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Cotswolds

Seven Signs of May

It is mid-May and although the sun is refusing to acknowledge this, other elements of nature and man are playing along. On today’s bike ride, the last big training ride before the London to Paris charity venture, I catalogued these seven signs of May in the Cotswolds:

1. Horse chestnut petals floating in the birdbath.
2. French’s yellow mustard smears of rapeseed across the hillside landscape.
3. Cow parsley lining the lanes, innocuous but for the carpet of nettles at its base.
4. A gypsy encampment along a grassy verge, complete with painted wagon, solar panels, tinny sounding radio at full blast, lethargic dog, and bell-bottomed Cob horses grazing in a makeshift, roped off pasture.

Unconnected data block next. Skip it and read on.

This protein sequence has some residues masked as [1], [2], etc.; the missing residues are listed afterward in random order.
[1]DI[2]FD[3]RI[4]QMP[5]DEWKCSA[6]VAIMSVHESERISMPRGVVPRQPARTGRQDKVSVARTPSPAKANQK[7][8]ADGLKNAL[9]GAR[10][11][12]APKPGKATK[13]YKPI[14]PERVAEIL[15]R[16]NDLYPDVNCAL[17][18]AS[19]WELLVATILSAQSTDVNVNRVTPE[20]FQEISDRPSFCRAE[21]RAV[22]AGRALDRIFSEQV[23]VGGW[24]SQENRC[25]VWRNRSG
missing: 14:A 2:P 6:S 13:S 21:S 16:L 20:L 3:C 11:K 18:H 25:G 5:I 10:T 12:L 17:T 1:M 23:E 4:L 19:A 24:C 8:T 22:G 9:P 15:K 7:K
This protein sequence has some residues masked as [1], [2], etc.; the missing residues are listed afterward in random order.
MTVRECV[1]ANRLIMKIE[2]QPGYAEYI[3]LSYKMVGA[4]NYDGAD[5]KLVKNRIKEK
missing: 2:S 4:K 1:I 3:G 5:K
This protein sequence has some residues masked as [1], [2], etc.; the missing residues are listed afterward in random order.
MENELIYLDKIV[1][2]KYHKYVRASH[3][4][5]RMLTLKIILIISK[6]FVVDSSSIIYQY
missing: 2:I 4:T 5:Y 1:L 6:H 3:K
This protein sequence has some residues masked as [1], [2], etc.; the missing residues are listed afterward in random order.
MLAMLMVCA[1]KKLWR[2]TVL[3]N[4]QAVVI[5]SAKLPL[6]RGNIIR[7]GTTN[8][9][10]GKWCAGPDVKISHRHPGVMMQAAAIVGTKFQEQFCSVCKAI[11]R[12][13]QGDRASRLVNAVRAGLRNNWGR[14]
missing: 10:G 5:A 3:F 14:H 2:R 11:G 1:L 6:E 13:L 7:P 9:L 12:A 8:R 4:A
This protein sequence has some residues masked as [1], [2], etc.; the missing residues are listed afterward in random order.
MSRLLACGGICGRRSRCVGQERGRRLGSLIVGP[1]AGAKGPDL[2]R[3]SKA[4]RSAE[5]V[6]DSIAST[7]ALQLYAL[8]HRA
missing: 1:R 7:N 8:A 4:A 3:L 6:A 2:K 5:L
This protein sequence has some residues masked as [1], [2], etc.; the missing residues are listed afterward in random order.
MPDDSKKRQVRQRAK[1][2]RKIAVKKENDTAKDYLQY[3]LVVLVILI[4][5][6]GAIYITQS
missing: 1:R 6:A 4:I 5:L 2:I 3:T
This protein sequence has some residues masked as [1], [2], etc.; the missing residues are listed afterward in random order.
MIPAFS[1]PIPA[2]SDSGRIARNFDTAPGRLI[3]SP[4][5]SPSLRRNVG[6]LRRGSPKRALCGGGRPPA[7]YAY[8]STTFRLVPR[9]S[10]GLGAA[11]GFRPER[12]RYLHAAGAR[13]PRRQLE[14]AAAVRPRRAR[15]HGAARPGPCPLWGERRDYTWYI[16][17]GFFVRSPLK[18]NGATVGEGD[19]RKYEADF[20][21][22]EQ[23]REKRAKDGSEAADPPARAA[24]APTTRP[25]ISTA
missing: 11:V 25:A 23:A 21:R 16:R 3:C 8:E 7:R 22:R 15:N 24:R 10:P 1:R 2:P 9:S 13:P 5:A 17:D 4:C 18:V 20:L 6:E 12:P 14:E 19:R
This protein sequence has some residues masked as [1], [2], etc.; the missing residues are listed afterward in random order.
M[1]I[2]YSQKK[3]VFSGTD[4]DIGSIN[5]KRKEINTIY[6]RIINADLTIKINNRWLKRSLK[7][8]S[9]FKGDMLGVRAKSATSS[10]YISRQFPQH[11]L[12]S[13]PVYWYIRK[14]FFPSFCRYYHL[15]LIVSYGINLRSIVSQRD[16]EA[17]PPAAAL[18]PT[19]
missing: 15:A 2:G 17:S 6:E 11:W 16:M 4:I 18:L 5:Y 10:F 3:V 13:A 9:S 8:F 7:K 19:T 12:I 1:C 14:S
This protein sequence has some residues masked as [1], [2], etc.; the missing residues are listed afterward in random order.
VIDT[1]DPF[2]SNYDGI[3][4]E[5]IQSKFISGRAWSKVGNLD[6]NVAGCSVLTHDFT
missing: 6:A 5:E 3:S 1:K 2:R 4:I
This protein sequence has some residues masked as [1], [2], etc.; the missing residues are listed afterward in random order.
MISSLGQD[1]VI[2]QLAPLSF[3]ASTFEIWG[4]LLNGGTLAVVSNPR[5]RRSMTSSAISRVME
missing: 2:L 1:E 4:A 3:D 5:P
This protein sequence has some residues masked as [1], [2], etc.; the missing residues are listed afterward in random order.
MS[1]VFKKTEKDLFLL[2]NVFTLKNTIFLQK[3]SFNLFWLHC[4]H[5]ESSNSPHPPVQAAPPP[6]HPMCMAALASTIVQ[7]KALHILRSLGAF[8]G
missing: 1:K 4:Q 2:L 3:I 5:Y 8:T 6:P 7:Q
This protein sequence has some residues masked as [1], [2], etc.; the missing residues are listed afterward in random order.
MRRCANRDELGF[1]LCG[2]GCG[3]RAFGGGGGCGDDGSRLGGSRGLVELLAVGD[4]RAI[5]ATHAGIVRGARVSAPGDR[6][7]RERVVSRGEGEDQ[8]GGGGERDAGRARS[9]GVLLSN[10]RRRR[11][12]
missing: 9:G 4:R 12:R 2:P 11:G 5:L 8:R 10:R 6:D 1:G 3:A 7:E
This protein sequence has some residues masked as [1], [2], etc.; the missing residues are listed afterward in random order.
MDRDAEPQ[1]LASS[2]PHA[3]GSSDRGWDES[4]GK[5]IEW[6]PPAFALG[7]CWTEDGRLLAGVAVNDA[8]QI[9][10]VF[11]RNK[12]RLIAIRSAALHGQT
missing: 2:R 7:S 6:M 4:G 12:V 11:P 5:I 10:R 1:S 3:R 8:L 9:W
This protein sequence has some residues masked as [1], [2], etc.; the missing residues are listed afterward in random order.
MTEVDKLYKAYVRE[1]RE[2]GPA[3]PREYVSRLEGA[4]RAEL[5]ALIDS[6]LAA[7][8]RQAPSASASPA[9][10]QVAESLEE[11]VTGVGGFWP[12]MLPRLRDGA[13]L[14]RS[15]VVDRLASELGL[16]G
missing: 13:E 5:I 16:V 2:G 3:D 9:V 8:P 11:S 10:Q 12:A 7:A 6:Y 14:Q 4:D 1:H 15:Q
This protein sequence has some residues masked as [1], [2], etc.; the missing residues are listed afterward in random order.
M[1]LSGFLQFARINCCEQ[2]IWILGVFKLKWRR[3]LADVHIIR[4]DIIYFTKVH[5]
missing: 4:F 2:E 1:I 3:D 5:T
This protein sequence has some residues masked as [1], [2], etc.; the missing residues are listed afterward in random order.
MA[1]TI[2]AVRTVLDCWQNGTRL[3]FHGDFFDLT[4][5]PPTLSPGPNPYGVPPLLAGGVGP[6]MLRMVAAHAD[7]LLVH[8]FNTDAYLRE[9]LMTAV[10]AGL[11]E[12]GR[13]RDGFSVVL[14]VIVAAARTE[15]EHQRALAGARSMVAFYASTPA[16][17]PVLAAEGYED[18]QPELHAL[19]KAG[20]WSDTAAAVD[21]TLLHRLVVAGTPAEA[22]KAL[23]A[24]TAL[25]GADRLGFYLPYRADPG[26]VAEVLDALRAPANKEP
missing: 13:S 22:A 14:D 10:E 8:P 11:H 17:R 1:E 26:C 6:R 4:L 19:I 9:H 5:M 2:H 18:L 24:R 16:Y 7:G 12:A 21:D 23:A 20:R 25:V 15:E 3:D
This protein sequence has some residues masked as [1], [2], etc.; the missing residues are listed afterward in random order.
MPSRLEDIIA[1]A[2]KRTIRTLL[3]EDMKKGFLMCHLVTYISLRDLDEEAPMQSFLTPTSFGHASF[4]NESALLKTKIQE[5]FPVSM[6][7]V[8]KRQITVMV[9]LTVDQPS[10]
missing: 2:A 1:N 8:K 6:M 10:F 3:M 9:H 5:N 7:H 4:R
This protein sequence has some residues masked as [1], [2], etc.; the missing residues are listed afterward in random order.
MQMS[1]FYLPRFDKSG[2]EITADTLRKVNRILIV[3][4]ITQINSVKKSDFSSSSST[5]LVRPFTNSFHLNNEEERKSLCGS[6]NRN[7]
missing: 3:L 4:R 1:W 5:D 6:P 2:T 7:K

5. Kamikaze insects, chartreuse pellets with translucent wings, turning my arms and legs into a human bug screen.
6. The arrival of the Italian tourists at Daylesford, wearing white jeans and “H” buckle Hermès belts and highlighted tips in their hair, and making the lunchtime viewing at the café as spectacular as the surrounding countryside — from which the Italians will stay safely ensconced in this pristine, retail-enabled, meta-Cotswolds. I can hardly blame them.
7. Swags of wisteria draped across stone cottages like bunting for a fête. It’s so picturesque I feel suspicious, like my senses have duped me into admiring a Thomas Kingkade painting.

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